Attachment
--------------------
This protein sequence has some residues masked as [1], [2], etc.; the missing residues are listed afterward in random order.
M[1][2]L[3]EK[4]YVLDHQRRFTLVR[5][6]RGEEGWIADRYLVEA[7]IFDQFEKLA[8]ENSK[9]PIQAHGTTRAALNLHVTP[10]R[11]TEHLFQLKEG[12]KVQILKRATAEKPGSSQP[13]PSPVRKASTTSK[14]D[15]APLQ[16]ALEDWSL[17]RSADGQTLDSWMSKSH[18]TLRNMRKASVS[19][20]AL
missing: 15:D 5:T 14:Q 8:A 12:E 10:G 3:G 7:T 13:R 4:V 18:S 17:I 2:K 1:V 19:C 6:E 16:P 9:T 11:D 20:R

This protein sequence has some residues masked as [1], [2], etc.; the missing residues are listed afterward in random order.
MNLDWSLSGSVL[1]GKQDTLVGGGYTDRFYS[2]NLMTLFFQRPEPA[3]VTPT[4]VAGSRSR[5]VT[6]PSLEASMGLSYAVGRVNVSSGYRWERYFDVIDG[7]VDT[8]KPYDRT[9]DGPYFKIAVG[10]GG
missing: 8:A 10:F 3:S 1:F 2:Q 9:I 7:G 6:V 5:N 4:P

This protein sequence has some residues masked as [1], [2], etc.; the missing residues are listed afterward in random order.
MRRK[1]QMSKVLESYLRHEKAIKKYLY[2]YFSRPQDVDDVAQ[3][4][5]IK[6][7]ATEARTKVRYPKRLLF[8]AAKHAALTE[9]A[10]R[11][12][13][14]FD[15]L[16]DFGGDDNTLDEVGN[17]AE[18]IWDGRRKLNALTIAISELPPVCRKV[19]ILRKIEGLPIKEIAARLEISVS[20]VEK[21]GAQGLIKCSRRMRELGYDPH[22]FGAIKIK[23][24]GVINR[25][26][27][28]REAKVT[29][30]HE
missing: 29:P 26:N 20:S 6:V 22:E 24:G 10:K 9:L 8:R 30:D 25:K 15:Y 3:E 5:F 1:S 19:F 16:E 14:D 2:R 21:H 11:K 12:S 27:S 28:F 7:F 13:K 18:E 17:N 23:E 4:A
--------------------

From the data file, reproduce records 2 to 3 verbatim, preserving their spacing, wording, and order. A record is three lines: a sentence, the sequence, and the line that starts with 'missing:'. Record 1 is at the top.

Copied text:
This protein sequence has some residues masked as [1], [2], etc.; the missing residues are listed afterward in random order.
MNLDWSLSGSVL[1]GKQDTLVGGGYTDRFYS[2]NLMTLFFQRPEPA[3]VTPT[4]VAGSRSR[5]VT[6]PSLEASMGLSYAVGRVNVSSGYRWERYFDVIDG[7]VDT[8]KPYDRT[9]DGPYFKIAVG[10]GG
missing: 8:A 10:F 3:S 1:F 2:Q 9:I 7:G 6:V 5:N 4:P

This protein sequence has some residues masked as [1], [2], etc.; the missing residues are listed afterward in random order.
MRRK[1]QMSKVLESYLRHEKAIKKYLY[2]YFSRPQDVDDVAQ[3][4][5]IK[6][7]ATEARTKVRYPKRLLF[8]AAKHAALTE[9]A[10]R[11][12][13][14]FD[15]L[16]DFGGDDNTLDEVGN[17]AE[18]IWDGRRKLNALTIAISELPPVCRKV[19]ILRKIEGLPIKEIAARLEISVS[20]VEK[21]GAQGLIKCSRRMRELGYDPH[22]FGAIKIK[23][24]GVINR[25][26][27][28]REAKVT[29][30]HE
missing: 29:P 26:N 20:S 6:V 22:E 24:G 10:K 9:L 8:R 30:D 25:K 15:Y 3:E 5:F 1:S 19:F 16:E 14:D 2:R 21:H 11:K 12:S 27:S 28:F 7:F 13:K 18:E 17:N 23:E 4:A